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Bedasee v. Ocwen Loan Servicing, LLC

United States District Court, M.D. Florida, Fort Myers Division

March 27, 2017

OWEN BEDASEE and SANDIE BEDASEE, Plaintiffs,
v.
OCWEN LOAN SERVICING, LLC, HSBC BANK USA NATIONAL ASSOCIATION, as Trustee under the pooling and servicing agreement dated as of November 1, 2005 Fremont Home et al, DOES 1-100, TRUSTEES 1-100, FREMONT HOME LOAN TRUST 2005-D, and SGGH LLC, as successor in interest to Fremont Investment & Loan Company, Defendants.

          OPINION AND ORDER

          JOHN E. STEELE SENIOR UNITED STATES DISTRICT JUDGE.

         This matter comes before the Court on defendant SGGH, LLC's (“SGGH”) Motion to Dismiss (Doc. #25) filed on November 17, 2016 and defendants HSBC Bank USA, National Association, as trustee for Fremont Home Loan Trust 2005-D, Mortgage-Backed Certificates, Series 2005-D Successor in Interest to Fremont Investment & Loan Company (“HSBC”) and Ocwen Loan Servicing, LLC's (“Ocwen”) Motion to Dismiss (Doc. #38) filed on December 19, 2016. Plaintiffs filed responses in opposition. (Docs. ##41, 42.) For the reasons set forth below, defendants' motions are granted and plaintiffs' case is dismissed for lack of subject-matter jurisdiction.

         I.

         This case involves another attempt by plaintiffs to litigate their dissatisfaction with the underlying state court foreclosure proceedings. Owen and Sandie Bedasee were plaintiffs in two prior cases against Fremont Investment & Loan Co., seeking relief under the same general allegations that are alleged in the First Amended Complaint. See Bedasee v. Fremont Investment & Loan et al., 2:09-cv-111-29SPC; 2:16-cv-576-38MRM. Both cases were dismissed under the Rooker-Feldman doctrine inter alia. Rooker v. Fid. Tr. Co., 263 U.S. 413 (1923); District of Columbia Court of Appeals v. Feldman, 460 U.S. 462 (1983). In addition, plaintiffs have unsuccessfully attempted to remove the underlying foreclosure complaint to this Court on four prior occasions. See Fremont Investment & Loan Co. v. Bedasee et al., 2:16-cv-268-38MRM; 2:15-cv-501-29MRM; 2:16-cv-740-38MRM; 2:17-cv-129-29MRM. In each instance, the cause was remanded to state court for lack of subject-matter jurisdiction due in part to the Rooker-Feldman doctrine.[1]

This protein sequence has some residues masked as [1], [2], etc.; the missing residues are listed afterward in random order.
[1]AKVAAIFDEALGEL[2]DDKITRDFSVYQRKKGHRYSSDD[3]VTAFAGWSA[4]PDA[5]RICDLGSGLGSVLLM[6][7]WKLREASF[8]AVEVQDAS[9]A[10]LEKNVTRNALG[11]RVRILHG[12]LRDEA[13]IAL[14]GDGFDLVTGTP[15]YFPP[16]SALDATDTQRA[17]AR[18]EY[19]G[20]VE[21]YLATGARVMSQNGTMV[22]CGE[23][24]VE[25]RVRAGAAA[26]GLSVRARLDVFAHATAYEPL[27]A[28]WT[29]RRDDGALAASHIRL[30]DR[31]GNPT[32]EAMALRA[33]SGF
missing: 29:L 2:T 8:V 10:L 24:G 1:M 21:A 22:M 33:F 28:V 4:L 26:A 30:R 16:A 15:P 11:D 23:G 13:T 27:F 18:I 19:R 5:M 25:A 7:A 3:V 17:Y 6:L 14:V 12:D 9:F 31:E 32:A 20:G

Briefly[2], the underlying foreclosure complaint was originally filed in Collier County Circuit Court on February 22, 2008, seeking to foreclose on a $444, 000 purchase money mortgage on real property located in Naples, Florida. (Doc. #22.) Within four months, the state court granted summary judgment against plaintiffs, entered final judgment of foreclosure, and scheduled the foreclosure sale. The sale was cancelled and rescheduled numerous times upon motion by plaintiffs and eventually took place on June 10, 2009. A Certificate of Sale was filed the same day.

         Since the foreclosure, plaintiffs have been challenging the foreclosure judgment. They appealed several times to the Florida Second District Court of Appeal and Florida Supreme Court to no avail. They also filed claims and attempted removal to this Court challenging the foreclosure. The instant case is the latest installment in plaintiffs' quest to defeat the state court foreclosure judgment. In all fifteen counts[3] of the Amended Complaint, plaintiffs seek declaratory relief restoring their rights to the Naples property and essentially undermining the foreclosure judgment entered by the state court. (Doc. #22.) Defendants argue that the Court has no jurisdiction to relieve plaintiffs of the underlying judgment.[4] (Docs. ##25, 38.)